Donald Trump has enjoyed a love-hate releationship with the media for over 40 years. He admittedly loves the attention, free publicity, and credibility he derives every time they print his name, interview him, or show his properties. It’s been invaluable to his brand.
But Trump also hates the media. Despite his best efforts, he can’t control what they say, write or broadcast. And he hates media portraying him negatively.
Of course, he says any media attention helps. Still, his actions speak louder than his words. He has consistently used threats and litigation to attempt to bend reporters and publications to include favorable and exclude unfavorable information.
We’ve also seen Trump use his bully pulpit of the Presidency attempt to badger and discredit Mueller’s Russia Investigation. In fact, The New York Times cites that Trump has publicly attacked the Russia Investigation more than 1,100 times.
Why does he care so much? Because media reports disproportionately impact him and his brand.
Where does media get its power to impact our preceptions of him? From its preceived credibility, objectivity, and independence.
Why “Fair” Objective Criteria Matters
How many times have you heard or used the terms “fair” or “reasonable” or “unfair” or “unreasonable” in a negotiation. A ton. What do they mean? Virtually nothing. Each is a conclusion.
Effective negotiators need to ascertain why it’s “fair” or “reasonable.” Find out the objective criteria, or underlying independent standard, justifying that conclusion.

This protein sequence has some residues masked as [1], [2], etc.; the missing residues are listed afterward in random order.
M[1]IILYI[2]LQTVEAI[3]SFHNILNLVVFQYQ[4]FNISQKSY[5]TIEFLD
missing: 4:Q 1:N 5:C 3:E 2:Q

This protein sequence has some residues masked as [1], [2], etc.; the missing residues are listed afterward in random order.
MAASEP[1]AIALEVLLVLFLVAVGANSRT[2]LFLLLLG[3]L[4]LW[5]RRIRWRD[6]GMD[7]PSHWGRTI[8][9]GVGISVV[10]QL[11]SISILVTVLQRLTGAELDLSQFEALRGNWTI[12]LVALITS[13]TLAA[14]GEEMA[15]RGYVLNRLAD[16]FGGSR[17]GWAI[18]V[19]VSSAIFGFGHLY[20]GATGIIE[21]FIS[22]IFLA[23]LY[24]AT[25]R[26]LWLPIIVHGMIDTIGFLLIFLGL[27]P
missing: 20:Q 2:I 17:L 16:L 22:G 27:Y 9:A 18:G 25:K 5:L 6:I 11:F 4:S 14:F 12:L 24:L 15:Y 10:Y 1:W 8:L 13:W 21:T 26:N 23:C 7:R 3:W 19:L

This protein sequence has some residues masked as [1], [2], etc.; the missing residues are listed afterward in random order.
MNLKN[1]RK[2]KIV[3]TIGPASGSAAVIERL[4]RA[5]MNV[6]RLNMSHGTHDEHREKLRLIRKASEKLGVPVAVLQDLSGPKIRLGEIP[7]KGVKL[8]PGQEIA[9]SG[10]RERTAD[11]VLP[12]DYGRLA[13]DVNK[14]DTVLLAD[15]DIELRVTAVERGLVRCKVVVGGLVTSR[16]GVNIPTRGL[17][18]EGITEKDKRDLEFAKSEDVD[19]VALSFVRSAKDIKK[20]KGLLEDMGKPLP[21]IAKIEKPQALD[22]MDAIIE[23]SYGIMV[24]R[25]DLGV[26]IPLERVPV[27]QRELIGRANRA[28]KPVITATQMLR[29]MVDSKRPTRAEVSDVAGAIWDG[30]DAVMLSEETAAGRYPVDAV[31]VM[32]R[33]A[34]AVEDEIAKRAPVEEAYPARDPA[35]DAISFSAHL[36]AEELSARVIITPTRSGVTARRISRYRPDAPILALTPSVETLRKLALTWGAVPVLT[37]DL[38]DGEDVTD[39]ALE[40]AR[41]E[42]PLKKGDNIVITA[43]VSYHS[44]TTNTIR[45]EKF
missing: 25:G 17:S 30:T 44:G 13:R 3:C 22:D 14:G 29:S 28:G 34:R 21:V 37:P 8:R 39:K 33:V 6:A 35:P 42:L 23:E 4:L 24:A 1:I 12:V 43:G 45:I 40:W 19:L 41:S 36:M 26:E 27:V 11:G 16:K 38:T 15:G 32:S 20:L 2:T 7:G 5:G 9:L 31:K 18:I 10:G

Many forms of powerful objective criteria exists in negotiations, including market-value, precedent, tradition, expert- and scientific-judgement, costs and profit margins, policy, reciprocity, status power, and professional or industry standards.
Why does it help to use objective criteria to support your position? Because we derive power and legitimacy from the preception that standards and criteria are based on objective, independent factors. Standards and criteria are based on objective, independent factors. Standards and criteria are usually not simply tied to what any individual wants. As a result, since our position appears to be based on objective, independent factors, our counterparts will more likely conclude our position is truly “fair and reasonable.”
Research: Credible, objective, and independent criteria – like the media – provide power and play a crucial role in almost all negotiations. It also underlies my Third Golden Rule of Negotiation: Employ “Fair Objective Criteria.Learn About "Fair" Objective Criteria
How Trump Uses Helpful Standards & Fights Those That Could Hurt Him
Donald Trump fully appreciates the roles objective criteria and independent standards play in negotiations. And he aggressively fights to use, shape, change, overcome, impact, and sometimes undermine the influence of these criteria and standards. How?
- He highlights helpful objective standards.
- He hides and ignores harmful objective standards.
- And if objective standards hurt him, especially publicly, he fights like the devil to undermine their perceived independence, crediblity, and legitimacy.
Why has Trump publically attacked Mueller’s Russia investigation more than 1,100 times? Because Mueller’s investigation is the embodiment of “fair” objective criteria against which Trump will be judged. Trump is attempting to discredit it.